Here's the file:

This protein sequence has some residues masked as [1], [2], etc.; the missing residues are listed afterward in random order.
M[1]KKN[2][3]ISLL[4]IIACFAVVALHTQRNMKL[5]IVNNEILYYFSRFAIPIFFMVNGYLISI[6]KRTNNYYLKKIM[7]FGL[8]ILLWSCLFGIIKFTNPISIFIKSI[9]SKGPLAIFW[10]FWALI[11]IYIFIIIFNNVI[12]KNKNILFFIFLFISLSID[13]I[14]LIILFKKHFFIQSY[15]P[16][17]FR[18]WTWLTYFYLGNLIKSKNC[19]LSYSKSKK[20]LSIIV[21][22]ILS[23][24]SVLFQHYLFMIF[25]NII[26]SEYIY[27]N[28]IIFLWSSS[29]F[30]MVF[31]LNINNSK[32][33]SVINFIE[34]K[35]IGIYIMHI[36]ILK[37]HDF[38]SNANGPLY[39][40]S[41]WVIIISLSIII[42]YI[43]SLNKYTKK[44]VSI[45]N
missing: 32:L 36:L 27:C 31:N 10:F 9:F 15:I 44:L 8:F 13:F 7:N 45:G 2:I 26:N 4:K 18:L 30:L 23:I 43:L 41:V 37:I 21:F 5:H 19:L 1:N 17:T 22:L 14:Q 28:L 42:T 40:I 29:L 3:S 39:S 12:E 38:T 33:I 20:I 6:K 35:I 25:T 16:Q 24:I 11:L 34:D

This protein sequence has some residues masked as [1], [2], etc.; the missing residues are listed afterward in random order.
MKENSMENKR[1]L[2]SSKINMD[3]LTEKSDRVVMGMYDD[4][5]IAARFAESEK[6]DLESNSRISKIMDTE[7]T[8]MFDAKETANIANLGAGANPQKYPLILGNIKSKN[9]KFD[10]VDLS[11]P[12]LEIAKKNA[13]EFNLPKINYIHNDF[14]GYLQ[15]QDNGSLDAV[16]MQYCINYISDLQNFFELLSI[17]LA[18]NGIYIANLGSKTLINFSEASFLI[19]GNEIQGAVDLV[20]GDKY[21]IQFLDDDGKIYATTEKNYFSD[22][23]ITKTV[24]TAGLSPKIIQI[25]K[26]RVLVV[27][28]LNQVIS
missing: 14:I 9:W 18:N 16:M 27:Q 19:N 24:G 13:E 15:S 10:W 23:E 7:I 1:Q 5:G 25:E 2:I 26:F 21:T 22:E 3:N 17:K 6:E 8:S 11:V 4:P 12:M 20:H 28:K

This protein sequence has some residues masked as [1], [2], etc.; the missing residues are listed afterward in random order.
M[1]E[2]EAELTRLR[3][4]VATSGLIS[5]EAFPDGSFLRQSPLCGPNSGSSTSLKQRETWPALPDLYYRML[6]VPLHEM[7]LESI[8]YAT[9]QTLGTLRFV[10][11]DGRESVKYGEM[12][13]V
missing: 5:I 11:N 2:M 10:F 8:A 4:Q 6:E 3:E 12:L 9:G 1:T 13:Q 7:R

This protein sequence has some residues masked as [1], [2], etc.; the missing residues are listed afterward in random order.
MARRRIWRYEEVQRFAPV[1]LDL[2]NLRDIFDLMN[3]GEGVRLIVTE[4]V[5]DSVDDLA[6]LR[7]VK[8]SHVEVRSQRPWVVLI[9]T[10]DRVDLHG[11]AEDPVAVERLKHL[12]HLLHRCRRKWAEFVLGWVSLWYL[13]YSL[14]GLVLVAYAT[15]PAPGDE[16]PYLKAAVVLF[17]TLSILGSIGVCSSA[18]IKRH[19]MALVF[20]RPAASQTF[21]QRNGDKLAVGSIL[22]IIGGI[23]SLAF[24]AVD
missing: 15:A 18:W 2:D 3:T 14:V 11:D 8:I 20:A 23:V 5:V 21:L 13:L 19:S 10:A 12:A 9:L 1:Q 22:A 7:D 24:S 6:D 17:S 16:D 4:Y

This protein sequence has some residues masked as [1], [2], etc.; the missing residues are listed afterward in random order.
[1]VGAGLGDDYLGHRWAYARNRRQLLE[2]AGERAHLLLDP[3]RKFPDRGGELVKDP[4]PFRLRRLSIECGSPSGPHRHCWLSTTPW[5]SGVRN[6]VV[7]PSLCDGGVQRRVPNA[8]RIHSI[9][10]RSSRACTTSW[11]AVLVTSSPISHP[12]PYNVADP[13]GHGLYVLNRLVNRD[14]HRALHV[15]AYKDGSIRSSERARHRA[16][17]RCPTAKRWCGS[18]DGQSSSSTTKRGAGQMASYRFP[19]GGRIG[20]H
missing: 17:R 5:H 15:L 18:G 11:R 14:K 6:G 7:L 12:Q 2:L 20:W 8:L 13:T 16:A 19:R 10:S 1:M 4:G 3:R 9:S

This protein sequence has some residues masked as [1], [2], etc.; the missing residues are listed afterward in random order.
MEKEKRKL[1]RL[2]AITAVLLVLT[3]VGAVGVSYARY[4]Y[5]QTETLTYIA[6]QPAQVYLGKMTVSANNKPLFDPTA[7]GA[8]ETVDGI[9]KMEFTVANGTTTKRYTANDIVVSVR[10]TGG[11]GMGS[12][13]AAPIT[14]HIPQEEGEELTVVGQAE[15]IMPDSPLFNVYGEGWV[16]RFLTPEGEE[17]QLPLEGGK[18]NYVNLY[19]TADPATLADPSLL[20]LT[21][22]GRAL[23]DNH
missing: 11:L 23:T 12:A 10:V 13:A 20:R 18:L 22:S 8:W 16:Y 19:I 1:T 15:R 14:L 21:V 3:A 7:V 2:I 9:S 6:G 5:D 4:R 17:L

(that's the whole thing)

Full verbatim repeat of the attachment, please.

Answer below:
This protein sequence has some residues masked as [1], [2], etc.; the missing residues are listed afterward in random order.
M[1]KKN[2][3]ISLL[4]IIACFAVVALHTQRNMKL[5]IVNNEILYYFSRFAIPIFFMVNGYLISI[6]KRTNNYYLKKIM[7]FGL[8]ILLWSCLFGIIKFTNPISIFIKSI[9]SKGPLAIFW[10]FWALI[11]IYIFIIIFNNVI[12]KNKNILFFIFLFISLSID[13]I[14]LIILFKKHFFIQSY[15]P[16][17]FR[18]WTWLTYFYLGNLIKSKNC[19]LSYSKSKK[20]LSIIV[21][22]ILS[23][24]SVLFQHYLFMIF[25]NII[26]SEYIY[27]N[28]IIFLWSSS[29]F[30]MVF[31]LNINNSK[32][33]SVINFIE[34]K[35]IGIYIMHI[36]ILK[37]HDF[38]SNANGPLY[39][40]S[41]WVIIISLSIII[42]YI[43]SLNKYTKK[44]VSI[45]N
missing: 32:L 36:L 27:C 31:N 10:F 9:F 15:I 44:L 8:F 13:F 7:N 45:G 2:I 26:N 4:K 18:L 30:L 23:I 43:L 41:V 37:I 21:F 5:H 19:L 1:N 17:T 22:L 14:Q 28:L 42:T 40:I 29:L 3:S 39:S 12:E 38:T 33:I 20:I 6:K 35:I 25:T 16:Q 24:I 11:L 34:D

This protein sequence has some residues masked as [1], [2], etc.; the missing residues are listed afterward in random order.
MKENSMENKR[1]L[2]SSKINMD[3]LTEKSDRVVMGMYDD[4][5]IAARFAESEK[6]DLESNSRISKIMDTE[7]T[8]MFDAKETANIANLGAGANPQKYPLILGNIKSKN[9]KFD[10]VDLS[11]P[12]LEIAKKNA[13]EFNLPKINYIHNDF[14]GYLQ[15]QDNGSLDAV[16]MQYCINYISDLQNFFELLSI[17]LA[18]NGIYIANLGSKTLINFSEASFLI[19]GNEIQGAVDLV[20]GDKY[21]IQFLDDDGKIYATTEKNYFSD[22][23]ITKTV[24]TAGLSPKIIQI[25]K[26]RVLVV[27][28]LNQVIS
missing: 14:I 9:W 18:N 16:M 27:Q 19:N 24:G 13:E 15:S 10:W 23:E 7:I 1:Q 5:G 25:E 2:I 26:F 21:T 22:E 3:N 17:K 6:E 8:S 11:V 4:P 12:M 20:H 28:K

This protein sequence has some residues masked as [1], [2], etc.; the missing residues are listed afterward in random order.
M[1]E[2]EAELTRLR[3][4]VATSGLIS[5]EAFPDGSFLRQSPLCGPNSGSSTSLKQRETWPALPDLYYRML[6]VPLHEM[7]LESI[8]YAT[9]QTLGTLRFV[10][11]DGRESVKYGEM[12][13]V
missing: 5:I 11:N 2:M 10:F 8:A 4:Q 6:E 3:E 12:L 9:G 1:T 13:Q 7:R

This protein sequence has some residues masked as [1], [2], etc.; the missing residues are listed afterward in random order.
MARRRIWRYEEVQRFAPV[1]LDL[2]NLRDIFDLMN[3]GEGVRLIVTE[4]V[5]DSVDDLA[6]LR[7]VK[8]SHVEVRSQRPWVVLI[9]T[10]DRVDLHG[11]AEDPVAVERLKHL[12]HLLHRCRRKWAEFVLGWVSLWYL[13]YSL[14]GLVLVAYAT[15]PAPGDE[16]PYLKAAVVLF[17]TLSILGSIGVCSSA[18]IKRH[19]MALVF[20]RPAASQTF[21]QRNGDKLAVGSIL[22]IIGGI[23]SLAF[24]AVD
missing: 15:A 18:W 2:D 3:T 14:V 11:D 8:I 20:A 23:V 5:V 21:L 13:L 19:S 10:A 12:A 9:L 1:Q 22:A 7:D 24:S 6:D 17:S 16:D 4:Y

This protein sequence has some residues masked as [1], [2], etc.; the missing residues are listed afterward in random order.
[1]VGAGLGDDYLGHRWAYARNRRQLLE[2]AGERAHLLLDP[3]RKFPDRGGELVKDP[4]PFRLRRLSIECGSPSGPHRHCWLSTTPW[5]SGVRN[6]VV[7]PSLCDGGVQRRVPNA[8]RIHSI[9][10]RSSRACTTSW[11]AVLVTSSPISHP[12]PYNVADP[13]GHGLYVLNRLVNRD[14]HRALHV[15]AYKDGSIRSSERARHRA[16][17]RCPTAKRWCGS[18]DGQSSSSTTKRGAGQMASYRFP[19]GGRIG[20]H
missing: 17:R 5:H 15:L 18:G 11:R 14:K 6:G 7:L 12:Q 2:L 20:W 8:L 13:T 16:A 19:R 10:S 1:M 4:G 3:R 9:S

This protein sequence has some residues masked as [1], [2], etc.; the missing residues are listed afterward in random order.
MEKEKRKL[1]RL[2]AITAVLLVLT[3]VGAVGVSYARY[4]Y[5]QTETLTYIA[6]QPAQVYLGKMTVSANNKPLFDPTA[7]GA[8]ETVDGI[9]KMEFTVANGTTTKRYTANDIVVSVR[10]TGG[11]GMGS[12][13]AAPIT[14]HIPQEEGEELTVVGQAE[15]IMPDSPLFNVYGEGWV[16]RFLTPEGEE[17]QLPLEGGK[18]NYVNLY[19]TADPATLADPSLL[20]LT[21][22]GRAL[23]DNH
missing: 11:L 23:T 12:A 10:V 13:A 20:R 18:L 22:S 8:W 16:Y 19:I 1:T 15:R 14:L 21:V 3:A 7:V 2:I 9:S 6:G 5:D 4:R 17:L